This first month may have helped Abe demonstrate that his Liberal Democratic Party (LDP) continues to be the preferred option for Japan's voters, a key concern with Upper House elections being held next year. The LDP won two by-elections, one in Kanagawa and one in Osaka, held this month for vacant Lower House seats. Abe's handling of the North Korea crisis and his successful summitry in Beijing and Seoul took the air out of the Democratic Party's effort to make Asian diplomacy a campaign issue. So too did Abe's embrace of a softer line on Japan's wartime history in his early appearances in the Japanese Diet. He publicly endorsed the apology issued in 1995 by then Prime Minister Murayama for Japan's wartime deeds, ending concerns within Japan that he would impose a more conservative rendering of Japan's past on official policy.

But Abe will be tested in the months ahead. The multilateral management of North Korea's nuclear test is far from over. Rice's visits to Seoul, Beijing, and Moscow revealed the extent of the differences that remain in crafting a sanctions regime. Abe cannot afford the impression within the region that the U.S. and Japan are acting alone in implementing sanctions. At home, the delicate balancing between multilateralism and working hand-in-hand with the U.S. will be hard to sustain if tensions emerge among UN Security Council members. Moreover, a failure to take collective action should North Korea conduct a second test or a long-range missile test would intensify the sense of vulnerability within Japan, and could restrict Abe's ability to negotiate common approaches to the problem.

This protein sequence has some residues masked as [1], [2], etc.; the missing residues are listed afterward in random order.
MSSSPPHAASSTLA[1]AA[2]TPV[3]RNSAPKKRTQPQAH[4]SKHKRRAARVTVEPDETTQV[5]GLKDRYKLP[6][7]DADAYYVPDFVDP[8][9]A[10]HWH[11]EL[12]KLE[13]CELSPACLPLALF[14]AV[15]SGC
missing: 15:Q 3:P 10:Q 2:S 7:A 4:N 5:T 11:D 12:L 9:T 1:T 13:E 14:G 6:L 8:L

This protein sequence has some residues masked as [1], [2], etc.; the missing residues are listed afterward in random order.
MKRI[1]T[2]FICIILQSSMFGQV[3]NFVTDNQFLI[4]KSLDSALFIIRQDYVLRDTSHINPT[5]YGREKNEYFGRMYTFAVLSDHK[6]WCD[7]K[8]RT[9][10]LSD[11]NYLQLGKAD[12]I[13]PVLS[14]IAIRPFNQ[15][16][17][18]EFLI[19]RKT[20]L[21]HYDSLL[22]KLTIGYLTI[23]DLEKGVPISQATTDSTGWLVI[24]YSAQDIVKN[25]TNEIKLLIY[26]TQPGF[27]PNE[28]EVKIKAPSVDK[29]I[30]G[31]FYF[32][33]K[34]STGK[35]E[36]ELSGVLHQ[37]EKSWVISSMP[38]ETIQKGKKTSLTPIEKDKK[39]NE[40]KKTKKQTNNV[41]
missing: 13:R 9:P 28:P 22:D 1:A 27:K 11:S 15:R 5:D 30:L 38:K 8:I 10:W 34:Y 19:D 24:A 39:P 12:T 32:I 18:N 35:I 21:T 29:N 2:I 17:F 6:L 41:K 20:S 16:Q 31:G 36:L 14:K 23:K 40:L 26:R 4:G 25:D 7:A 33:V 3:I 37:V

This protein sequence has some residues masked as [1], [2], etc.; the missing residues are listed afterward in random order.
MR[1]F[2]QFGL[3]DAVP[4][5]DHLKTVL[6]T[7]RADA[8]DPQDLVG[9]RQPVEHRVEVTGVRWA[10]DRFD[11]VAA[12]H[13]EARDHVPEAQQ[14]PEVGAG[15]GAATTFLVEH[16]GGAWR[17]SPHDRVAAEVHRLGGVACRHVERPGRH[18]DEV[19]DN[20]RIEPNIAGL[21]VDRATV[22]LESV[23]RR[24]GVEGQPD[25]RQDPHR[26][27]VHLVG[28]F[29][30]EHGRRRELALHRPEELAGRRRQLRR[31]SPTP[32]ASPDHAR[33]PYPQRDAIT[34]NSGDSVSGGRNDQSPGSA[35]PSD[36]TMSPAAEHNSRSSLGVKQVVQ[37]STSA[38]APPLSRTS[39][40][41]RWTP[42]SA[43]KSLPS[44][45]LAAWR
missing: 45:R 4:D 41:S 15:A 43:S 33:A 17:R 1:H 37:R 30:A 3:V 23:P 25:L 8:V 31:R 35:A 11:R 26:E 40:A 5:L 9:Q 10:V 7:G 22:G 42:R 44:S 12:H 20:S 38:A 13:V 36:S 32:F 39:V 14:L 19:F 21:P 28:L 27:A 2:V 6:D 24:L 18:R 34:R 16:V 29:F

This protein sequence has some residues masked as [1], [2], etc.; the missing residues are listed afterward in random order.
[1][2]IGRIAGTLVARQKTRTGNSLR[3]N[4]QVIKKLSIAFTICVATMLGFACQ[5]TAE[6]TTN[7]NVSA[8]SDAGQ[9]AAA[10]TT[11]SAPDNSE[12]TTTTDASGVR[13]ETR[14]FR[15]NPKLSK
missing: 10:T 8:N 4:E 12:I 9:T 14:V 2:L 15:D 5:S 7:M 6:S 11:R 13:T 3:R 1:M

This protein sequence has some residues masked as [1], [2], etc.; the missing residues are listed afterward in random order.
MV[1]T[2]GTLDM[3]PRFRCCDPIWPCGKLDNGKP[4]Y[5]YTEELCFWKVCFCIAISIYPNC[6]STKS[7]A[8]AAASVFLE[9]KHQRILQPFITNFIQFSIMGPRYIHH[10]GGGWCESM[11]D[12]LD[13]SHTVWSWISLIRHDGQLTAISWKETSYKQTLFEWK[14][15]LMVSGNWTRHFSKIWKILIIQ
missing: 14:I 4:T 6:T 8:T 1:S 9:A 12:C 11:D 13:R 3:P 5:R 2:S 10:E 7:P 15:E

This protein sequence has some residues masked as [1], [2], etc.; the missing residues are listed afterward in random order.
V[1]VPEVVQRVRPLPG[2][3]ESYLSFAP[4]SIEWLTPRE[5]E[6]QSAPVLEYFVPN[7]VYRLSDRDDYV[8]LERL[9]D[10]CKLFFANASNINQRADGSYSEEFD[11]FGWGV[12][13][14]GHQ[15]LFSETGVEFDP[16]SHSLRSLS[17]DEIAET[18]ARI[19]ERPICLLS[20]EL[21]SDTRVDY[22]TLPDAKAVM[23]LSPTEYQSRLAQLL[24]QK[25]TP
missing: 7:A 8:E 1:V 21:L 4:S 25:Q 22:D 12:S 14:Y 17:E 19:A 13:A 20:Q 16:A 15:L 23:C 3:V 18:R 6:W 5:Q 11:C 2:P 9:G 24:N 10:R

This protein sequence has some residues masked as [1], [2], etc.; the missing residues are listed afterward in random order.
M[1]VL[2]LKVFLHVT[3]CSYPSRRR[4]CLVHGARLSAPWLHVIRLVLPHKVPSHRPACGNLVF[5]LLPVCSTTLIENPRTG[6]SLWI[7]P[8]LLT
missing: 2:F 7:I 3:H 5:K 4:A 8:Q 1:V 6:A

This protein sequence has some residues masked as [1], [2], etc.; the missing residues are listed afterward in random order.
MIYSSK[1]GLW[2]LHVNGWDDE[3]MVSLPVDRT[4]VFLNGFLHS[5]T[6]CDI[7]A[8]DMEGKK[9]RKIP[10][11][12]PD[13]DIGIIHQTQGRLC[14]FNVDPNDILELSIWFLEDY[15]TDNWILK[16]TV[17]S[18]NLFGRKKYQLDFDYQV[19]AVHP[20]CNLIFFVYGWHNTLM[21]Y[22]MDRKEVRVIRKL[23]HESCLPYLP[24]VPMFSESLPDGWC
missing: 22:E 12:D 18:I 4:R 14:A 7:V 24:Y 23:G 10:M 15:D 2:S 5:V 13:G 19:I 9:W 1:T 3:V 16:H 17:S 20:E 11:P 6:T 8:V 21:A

It is too early to judge whether Prime Minister Abe can be given full credit for all these accomplishments. Like Koizumi, Abe was provided a priceless opportunity as a result of events beyond his design or control. Sustaining this early success, and going further to build a cooperative regional agenda with his neighbors - in the face of a recalcitrant Pyongyang, festering territorial and resource competition in Northeast Asia, and the need to find an acceptable place within Japan for national commemoration of those who died in World War II - will continue to test Abe's resilience, and ensure that Asian diplomacy will need to remain at the top of his agenda. Until next summer's Upper House elections, he will need to tread carefully as he seeks to ensure that his diplomacy translates into electoral confidence at home.

(Posted here with the permission of Pacific Forum CSIS.)